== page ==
Buddy Dyer has served as Mayor of Orlando for over a decade, and in that time he has turned Orlando into a world-class city, rebuilding infrastructure and introducing new amenities to the city, such as a state-of-the-art sporting and concert arena and a commuter rail service. He has helped the LGBT community every step of the way as well, recently filing an amicus brief supporting the couples suing for the right to marry in Florida. He even spoke on record recently, hoping that the first same-sex marriages in Florida will happen in Orlando.
I had a chance to talk to Mayor Dyer and I thank him again for talking to me for this exclusive Hotspots interview.
You’ve been a supporter of the LGBT community for as long as you’ve been mayor. Was there ever an “evolution” on this topic for you in terms of LGBT rights?
I’ve been supportive for as long as I can remember. I don’t remember being gay rights really being an issue when I grew up in Kissimmee. I ended up becoming more aware of it when I attended Brown University. I can’t say I was really an outspoken advocate for gay rights then, but in my life I’ve never been in opposition.
I will say that over the past ten years, I have had an evolution regarding the concept of gay marriage. There was a time in my political career where I would have advanced the notion of civil unions over marriage.
What changed your mind?
I think there was a change in society in general. It’s a different discussion today than it was ten years ago. For example, in 2001 we added sexual orientation to our list of protected classes in our anti-discrimination ordinance and there was five, six hours of public testimony. Now the city council will be adding gender identity and I’d be surprised if anybody shows up to speak against it.
You’ve said in explicit terms that you want the first same-sex marriage to happen in Orlando. Why do you feel it’s important to happen here?
Because I feel it’s important to promote diversity, equality and fairness; this would help cement Orlando’s current reputation. I’d also love for Orlando to receive the nationwide recognition that comes with playing host to the first gay marriage in Florida.
Out of all the advancements you’ve helped enact which directly benefited the LGBT community, which one are you most proud of and why?
The domestic partnership registry, because the city was a leader in that area. There are many other jurisdictions around us that have adopted registries using us as a blueprint. We wanted to pass the domestic partnership registry in concert with Orange County, but when it became clear they were going to drag their feet, we went ahead with it.
One person who has done a lot to advance LGBT commerce, travel and tourism to Orlando is Mikael Audebert. What do you think of him and his work?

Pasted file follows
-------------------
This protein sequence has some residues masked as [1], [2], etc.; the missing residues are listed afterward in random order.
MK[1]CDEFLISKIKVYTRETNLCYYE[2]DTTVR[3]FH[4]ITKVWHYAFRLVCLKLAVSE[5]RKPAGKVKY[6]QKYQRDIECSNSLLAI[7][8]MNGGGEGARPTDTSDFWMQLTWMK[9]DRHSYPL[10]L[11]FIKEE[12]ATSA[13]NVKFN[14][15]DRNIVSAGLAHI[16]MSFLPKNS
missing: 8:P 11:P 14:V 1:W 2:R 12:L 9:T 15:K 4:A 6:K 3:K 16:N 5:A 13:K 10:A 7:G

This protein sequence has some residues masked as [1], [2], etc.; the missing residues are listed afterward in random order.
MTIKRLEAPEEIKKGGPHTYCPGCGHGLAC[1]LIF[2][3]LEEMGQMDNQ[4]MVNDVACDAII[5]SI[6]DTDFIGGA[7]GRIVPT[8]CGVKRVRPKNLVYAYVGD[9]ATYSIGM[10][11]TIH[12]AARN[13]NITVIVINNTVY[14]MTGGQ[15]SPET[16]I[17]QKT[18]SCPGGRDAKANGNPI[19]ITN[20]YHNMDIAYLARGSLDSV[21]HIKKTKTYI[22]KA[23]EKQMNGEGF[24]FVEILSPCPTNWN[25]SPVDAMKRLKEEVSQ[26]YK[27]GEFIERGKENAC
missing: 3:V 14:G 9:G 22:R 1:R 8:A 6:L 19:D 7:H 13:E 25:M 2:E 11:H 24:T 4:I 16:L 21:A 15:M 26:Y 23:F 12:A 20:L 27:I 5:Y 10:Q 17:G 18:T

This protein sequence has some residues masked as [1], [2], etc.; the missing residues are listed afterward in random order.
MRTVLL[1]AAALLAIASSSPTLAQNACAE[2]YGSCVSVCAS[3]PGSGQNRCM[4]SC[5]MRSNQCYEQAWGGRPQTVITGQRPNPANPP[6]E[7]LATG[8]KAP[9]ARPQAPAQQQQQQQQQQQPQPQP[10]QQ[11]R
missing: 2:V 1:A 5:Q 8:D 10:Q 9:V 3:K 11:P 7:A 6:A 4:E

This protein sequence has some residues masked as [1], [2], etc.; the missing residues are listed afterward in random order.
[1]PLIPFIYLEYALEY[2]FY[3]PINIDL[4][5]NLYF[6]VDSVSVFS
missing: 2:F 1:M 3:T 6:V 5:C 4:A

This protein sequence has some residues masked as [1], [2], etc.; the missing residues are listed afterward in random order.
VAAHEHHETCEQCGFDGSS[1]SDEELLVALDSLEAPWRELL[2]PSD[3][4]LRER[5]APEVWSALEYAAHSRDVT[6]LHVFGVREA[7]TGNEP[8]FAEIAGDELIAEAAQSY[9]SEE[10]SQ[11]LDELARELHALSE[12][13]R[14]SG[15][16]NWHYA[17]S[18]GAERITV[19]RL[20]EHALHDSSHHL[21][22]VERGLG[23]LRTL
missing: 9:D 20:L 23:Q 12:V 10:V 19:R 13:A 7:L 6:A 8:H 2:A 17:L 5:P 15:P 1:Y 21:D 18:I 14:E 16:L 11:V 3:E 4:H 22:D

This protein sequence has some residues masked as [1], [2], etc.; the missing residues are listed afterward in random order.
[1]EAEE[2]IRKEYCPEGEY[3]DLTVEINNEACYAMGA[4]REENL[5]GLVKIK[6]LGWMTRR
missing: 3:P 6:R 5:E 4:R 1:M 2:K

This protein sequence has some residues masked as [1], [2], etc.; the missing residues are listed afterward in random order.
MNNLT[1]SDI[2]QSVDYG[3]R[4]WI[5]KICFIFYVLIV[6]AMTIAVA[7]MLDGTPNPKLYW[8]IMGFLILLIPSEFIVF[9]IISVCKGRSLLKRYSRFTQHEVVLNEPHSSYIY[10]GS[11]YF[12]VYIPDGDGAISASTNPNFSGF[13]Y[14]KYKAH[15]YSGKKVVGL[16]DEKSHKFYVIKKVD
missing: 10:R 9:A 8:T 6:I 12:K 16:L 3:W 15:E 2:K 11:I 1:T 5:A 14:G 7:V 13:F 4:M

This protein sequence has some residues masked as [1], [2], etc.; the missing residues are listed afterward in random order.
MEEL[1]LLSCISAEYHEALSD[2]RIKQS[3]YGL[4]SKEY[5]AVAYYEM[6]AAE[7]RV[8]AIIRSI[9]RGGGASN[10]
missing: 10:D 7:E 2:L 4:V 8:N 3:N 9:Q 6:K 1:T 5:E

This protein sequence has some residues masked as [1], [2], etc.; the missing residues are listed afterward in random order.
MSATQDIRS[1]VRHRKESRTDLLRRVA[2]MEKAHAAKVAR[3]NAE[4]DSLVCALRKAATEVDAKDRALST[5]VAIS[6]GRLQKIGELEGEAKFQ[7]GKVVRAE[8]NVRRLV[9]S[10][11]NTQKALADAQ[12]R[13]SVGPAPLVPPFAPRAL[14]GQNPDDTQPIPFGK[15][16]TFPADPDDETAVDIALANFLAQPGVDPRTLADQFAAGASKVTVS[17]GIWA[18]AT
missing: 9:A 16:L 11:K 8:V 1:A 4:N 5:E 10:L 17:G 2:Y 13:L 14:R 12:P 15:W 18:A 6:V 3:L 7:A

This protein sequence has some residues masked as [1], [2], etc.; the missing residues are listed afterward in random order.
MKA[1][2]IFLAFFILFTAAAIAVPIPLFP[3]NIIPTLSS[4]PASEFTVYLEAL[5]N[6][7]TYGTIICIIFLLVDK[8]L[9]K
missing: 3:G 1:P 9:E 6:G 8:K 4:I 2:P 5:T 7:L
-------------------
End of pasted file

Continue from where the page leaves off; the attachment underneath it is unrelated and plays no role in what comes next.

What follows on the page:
I think he has done a fantastic job. We welcomed his efforts, and definitely we support him.
You’ve said that you believe Orlando has succeeded in becoming a world-class city. Are there any amenities that Orlando doesn’t have yet that you want to see brought here?
We’re working on just about all of them. We’re opening a new performing arts center this year, we opened a new arena a couple of years ago. There’s construction going on for the new soccer stadium. We built the medical village around Lake Nona, we’re building an industry cluster…I think we have a lot of good things going on here.
What’s the biggest issue impacting Orlando today that you feel needs to be addressed and addressed immediately?
The number of homeless individuals in Central Florida. We have decided to take an approach: looking at our area, there are 900 chronically homeless people and we are moving to place a third of them into permanent housing. It’s the right thing to do as well as the economically right thing to do — every individual who makes the streets of Orlando their home costs us roughly $40,000 a year, and this includes traditional expenses, law enforcement expenses and emergency services. But to build this permanent housing and to use it, it will cost us $510,000 a year.
Which landmark and which restaurant do you feel are Orlando’s best-kept secrets?
There was a place I liked to go to, and I’d have a drink and I’d discuss with people how the city needed to have great sculpted public art. The group See Art Orlando raised funds and comissioned eight pieces of sculpted art that range in size from 20 to 35 feet tall. These eight pieces are distributed across downtown Orlando, and a number of them sit near Lake Eola. As far as that bar is concerned, the area houses a bar, a restaurant and an antique furniture store in an area called Ivanhoe Row.
To read our past interviews with the mayors of Tampa and St. Petersburg, visit hotspotsmagazine.com.